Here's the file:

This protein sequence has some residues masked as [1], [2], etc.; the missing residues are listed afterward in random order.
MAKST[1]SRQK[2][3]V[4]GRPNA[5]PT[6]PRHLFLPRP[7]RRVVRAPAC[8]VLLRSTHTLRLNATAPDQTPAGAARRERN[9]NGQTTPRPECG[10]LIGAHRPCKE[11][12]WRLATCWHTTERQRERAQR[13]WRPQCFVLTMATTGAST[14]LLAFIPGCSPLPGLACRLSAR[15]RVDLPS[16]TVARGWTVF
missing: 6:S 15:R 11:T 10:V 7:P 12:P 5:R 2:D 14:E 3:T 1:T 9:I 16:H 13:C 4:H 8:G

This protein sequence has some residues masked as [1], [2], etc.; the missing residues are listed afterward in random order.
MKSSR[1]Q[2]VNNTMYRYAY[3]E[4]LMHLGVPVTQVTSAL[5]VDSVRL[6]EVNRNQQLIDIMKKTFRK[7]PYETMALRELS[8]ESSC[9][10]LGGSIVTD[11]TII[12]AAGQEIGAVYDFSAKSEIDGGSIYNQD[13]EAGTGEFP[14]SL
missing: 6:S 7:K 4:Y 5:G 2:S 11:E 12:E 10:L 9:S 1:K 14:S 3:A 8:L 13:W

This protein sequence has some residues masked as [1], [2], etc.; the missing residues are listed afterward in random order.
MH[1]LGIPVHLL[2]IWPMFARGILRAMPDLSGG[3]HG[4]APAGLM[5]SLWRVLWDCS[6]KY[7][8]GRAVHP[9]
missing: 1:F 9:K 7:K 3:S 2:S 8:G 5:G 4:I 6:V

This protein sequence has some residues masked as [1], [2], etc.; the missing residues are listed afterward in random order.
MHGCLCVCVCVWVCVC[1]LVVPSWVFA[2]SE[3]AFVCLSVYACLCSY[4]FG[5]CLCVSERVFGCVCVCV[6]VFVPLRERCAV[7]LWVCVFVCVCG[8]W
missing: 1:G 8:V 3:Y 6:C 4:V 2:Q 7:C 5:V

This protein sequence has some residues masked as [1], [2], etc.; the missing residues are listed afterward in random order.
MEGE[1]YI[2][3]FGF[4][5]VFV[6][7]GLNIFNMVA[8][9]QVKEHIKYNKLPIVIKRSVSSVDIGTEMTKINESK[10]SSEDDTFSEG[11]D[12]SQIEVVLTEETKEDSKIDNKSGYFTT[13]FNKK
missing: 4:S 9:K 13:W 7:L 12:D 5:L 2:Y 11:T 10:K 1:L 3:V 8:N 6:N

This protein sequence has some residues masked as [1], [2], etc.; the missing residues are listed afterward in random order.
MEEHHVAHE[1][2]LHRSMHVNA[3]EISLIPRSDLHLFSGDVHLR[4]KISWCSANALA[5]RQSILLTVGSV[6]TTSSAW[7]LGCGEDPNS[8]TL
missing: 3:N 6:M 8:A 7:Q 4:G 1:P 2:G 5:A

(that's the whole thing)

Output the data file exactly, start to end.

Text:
This protein sequence has some residues masked as [1], [2], etc.; the missing residues are listed afterward in random order.
MAKST[1]SRQK[2][3]V[4]GRPNA[5]PT[6]PRHLFLPRP[7]RRVVRAPAC[8]VLLRSTHTLRLNATAPDQTPAGAARRERN[9]NGQTTPRPECG[10]LIGAHRPCKE[11][12]WRLATCWHTTERQRERAQR[13]WRPQCFVLTMATTGAST[14]LLAFIPGCSPLPGLACRLSAR[15]RVDLPS[16]TVARGWTVF
missing: 6:S 15:R 11:T 10:V 7:P 12:P 5:R 2:D 14:E 3:T 1:T 9:I 16:H 13:C 4:H 8:G

This protein sequence has some residues masked as [1], [2], etc.; the missing residues are listed afterward in random order.
MKSSR[1]Q[2]VNNTMYRYAY[3]E[4]LMHLGVPVTQVTSAL[5]VDSVRL[6]EVNRNQQLIDIMKKTFRK[7]PYETMALRELS[8]ESSC[9][10]LGGSIVTD[11]TII[12]AAGQEIGAVYDFSAKSEIDGGSIYNQD[13]EAGTGEFP[14]SL
missing: 6:S 7:K 4:Y 5:G 2:S 11:E 12:E 10:L 9:S 1:K 14:S 3:A 8:L 13:W

This protein sequence has some residues masked as [1], [2], etc.; the missing residues are listed afterward in random order.
MH[1]LGIPVHLL[2]IWPMFARGILRAMPDLSGG[3]HG[4]APAGLM[5]SLWRVLWDCS[6]KY[7][8]GRAVHP[9]
missing: 1:F 9:K 7:K 3:S 2:S 8:G 5:G 4:I 6:V

This protein sequence has some residues masked as [1], [2], etc.; the missing residues are listed afterward in random order.
MHGCLCVCVCVWVCVC[1]LVVPSWVFA[2]SE[3]AFVCLSVYACLCSY[4]FG[5]CLCVSERVFGCVCVCV[6]VFVPLRERCAV[7]LWVCVFVCVCG[8]W
missing: 1:G 8:V 3:Y 6:C 4:V 2:Q 7:C 5:V

This protein sequence has some residues masked as [1], [2], etc.; the missing residues are listed afterward in random order.
MEGE[1]YI[2][3]FGF[4][5]VFV[6][7]GLNIFNMVA[8][9]QVKEHIKYNKLPIVIKRSVSSVDIGTEMTKINESK[10]SSEDDTFSEG[11]D[12]SQIEVVLTEETKEDSKIDNKSGYFTT[13]FNKK
missing: 4:S 9:K 13:W 7:L 12:D 5:L 2:Y 11:T 10:K 1:L 3:V 8:N 6:N

This protein sequence has some residues masked as [1], [2], etc.; the missing residues are listed afterward in random order.
MEEHHVAHE[1][2]LHRSMHVNA[3]EISLIPRSDLHLFSGDVHLR[4]KISWCSANALA[5]RQSILLTVGSV[6]TTSSAW[7]LGCGEDPNS[8]TL
missing: 3:N 6:M 8:A 7:Q 4:G 1:P 2:G 5:A